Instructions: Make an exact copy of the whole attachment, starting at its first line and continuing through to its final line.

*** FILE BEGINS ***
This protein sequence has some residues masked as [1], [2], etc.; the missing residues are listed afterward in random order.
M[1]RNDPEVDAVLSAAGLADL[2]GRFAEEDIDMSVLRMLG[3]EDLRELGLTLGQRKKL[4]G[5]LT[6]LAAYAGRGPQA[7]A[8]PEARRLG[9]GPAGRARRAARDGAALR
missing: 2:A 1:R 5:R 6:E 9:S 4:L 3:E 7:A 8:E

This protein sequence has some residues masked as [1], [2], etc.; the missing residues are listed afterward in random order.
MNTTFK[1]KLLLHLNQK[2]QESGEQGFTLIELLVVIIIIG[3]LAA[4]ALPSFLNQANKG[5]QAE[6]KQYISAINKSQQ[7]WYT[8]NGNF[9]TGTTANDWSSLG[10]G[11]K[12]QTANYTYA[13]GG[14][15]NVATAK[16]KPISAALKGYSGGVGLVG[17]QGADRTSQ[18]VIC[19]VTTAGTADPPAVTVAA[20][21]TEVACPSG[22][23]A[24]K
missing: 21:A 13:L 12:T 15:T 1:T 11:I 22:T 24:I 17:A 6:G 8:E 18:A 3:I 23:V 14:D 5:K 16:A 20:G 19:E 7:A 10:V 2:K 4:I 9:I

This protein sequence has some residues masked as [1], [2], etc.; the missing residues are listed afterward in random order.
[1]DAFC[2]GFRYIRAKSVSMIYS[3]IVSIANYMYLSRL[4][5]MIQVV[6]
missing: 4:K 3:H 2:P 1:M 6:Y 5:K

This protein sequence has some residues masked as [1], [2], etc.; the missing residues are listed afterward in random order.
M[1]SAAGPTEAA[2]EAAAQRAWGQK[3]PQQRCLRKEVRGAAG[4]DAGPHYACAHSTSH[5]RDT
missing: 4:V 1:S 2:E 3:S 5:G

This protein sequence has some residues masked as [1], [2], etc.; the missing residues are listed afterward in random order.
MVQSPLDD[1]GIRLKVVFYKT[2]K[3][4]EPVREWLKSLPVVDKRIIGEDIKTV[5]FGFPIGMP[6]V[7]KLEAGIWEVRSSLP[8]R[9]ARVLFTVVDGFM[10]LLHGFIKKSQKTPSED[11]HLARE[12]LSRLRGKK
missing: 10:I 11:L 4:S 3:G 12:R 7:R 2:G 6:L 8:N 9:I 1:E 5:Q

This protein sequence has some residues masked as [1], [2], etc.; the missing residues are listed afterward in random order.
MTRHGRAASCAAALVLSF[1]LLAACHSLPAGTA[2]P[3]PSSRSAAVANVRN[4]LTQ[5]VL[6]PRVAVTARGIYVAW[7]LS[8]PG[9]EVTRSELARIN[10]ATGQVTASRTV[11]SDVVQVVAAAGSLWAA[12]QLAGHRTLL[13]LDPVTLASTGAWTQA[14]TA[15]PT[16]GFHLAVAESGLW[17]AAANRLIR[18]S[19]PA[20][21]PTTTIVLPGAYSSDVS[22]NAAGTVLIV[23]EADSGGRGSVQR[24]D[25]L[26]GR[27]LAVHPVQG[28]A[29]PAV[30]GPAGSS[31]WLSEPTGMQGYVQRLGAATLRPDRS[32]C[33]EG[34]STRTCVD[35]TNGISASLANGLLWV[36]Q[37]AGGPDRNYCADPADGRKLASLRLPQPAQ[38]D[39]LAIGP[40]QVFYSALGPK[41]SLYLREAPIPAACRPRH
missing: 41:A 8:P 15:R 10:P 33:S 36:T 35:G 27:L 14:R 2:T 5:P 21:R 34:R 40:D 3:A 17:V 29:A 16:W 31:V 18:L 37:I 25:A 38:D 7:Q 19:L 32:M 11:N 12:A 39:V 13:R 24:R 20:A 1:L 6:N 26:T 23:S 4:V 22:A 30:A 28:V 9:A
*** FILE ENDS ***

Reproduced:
This protein sequence has some residues masked as [1], [2], etc.; the missing residues are listed afterward in random order.
M[1]RNDPEVDAVLSAAGLADL[2]GRFAEEDIDMSVLRMLG[3]EDLRELGLTLGQRKKL[4]G[5]LT[6]LAAYAGRGPQA[7]A[8]PEARRLG[9]GPAGRARRAARDGAALR
missing: 2:A 1:R 5:R 6:E 9:S 4:L 3:E 7:A 8:E

This protein sequence has some residues masked as [1], [2], etc.; the missing residues are listed afterward in random order.
MNTTFK[1]KLLLHLNQK[2]QESGEQGFTLIELLVVIIIIG[3]LAA[4]ALPSFLNQANKG[5]QAE[6]KQYISAINKSQQ[7]WYT[8]NGNF[9]TGTTANDWSSLG[10]G[11]K[12]QTANYTYA[13]GG[14][15]NVATAK[16]KPISAALKGYSGGVGLVG[17]QGADRTSQ[18]VIC[19]VTTAGTADPPAVTVAA[20][21]TEVACPSG[22][23]A[24]K
missing: 21:A 13:L 12:T 15:T 1:T 11:I 22:T 24:I 17:A 6:G 8:E 18:A 3:I 23:V 14:D 5:K 16:A 20:G 19:E 7:A 10:V 2:K 4:I 9:I

This protein sequence has some residues masked as [1], [2], etc.; the missing residues are listed afterward in random order.
[1]DAFC[2]GFRYIRAKSVSMIYS[3]IVSIANYMYLSRL[4][5]MIQVV[6]
missing: 4:K 3:H 2:P 1:M 6:Y 5:K

This protein sequence has some residues masked as [1], [2], etc.; the missing residues are listed afterward in random order.
M[1]SAAGPTEAA[2]EAAAQRAWGQK[3]PQQRCLRKEVRGAAG[4]DAGPHYACAHSTSH[5]RDT
missing: 4:V 1:S 2:E 3:S 5:G

This protein sequence has some residues masked as [1], [2], etc.; the missing residues are listed afterward in random order.
MVQSPLDD[1]GIRLKVVFYKT[2]K[3][4]EPVREWLKSLPVVDKRIIGEDIKTV[5]FGFPIGMP[6]V[7]KLEAGIWEVRSSLP[8]R[9]ARVLFTVVDGFM[10]LLHGFIKKSQKTPSED[11]HLARE[12]LSRLRGKK
missing: 10:I 11:L 4:S 3:G 12:R 7:R 2:G 6:L 8:N 9:I 1:E 5:Q

This protein sequence has some residues masked as [1], [2], etc.; the missing residues are listed afterward in random order.
MTRHGRAASCAAALVLSF[1]LLAACHSLPAGTA[2]P[3]PSSRSAAVANVRN[4]LTQ[5]VL[6]PRVAVTARGIYVAW[7]LS[8]PG[9]EVTRSELARIN[10]ATGQVTASRTV[11]SDVVQVVAAAGSLWAA[12]QLAGHRTLL[13]LDPVTLASTGAWTQA[14]TA[15]PT[16]GFHLAVAESGLW[17]AAANRLIR[18]S[19]PA[20][21]PTTTIVLPGAYSSDVS[22]NAAGTVLIV[23]EADSGGRGSVQR[24]D[25]L[26]GR[27]LAVHPVQG[28]A[29]PAV[30]GPAGSS[31]WLSEPTGMQGYVQRLGAATLRPDRS[32]C[33]EG[34]STRTCVD[35]TNGISASLANGLLWV[36]Q[37]AGGPDRNYCADPADGRKLASLRLPQPAQ[38]D[39]LAIGP[40]QVFYSALGPK[41]SLYLREAPIPAACRPRH
missing: 41:A 8:P 15:R 10:P 33:S 36:T 35:G 27:L 14:R 2:T 5:P 21:R 34:R 40:D 3:A 17:V 29:A 16:W 31:V 18:L 37:I 25:A 38:D 7:Q 19:L 32:M 11:N 12:A 39:V 13:R 24:R 20:A 1:L 6:N 26:T 23:S 4:V 22:A 30:A 28:V 9:A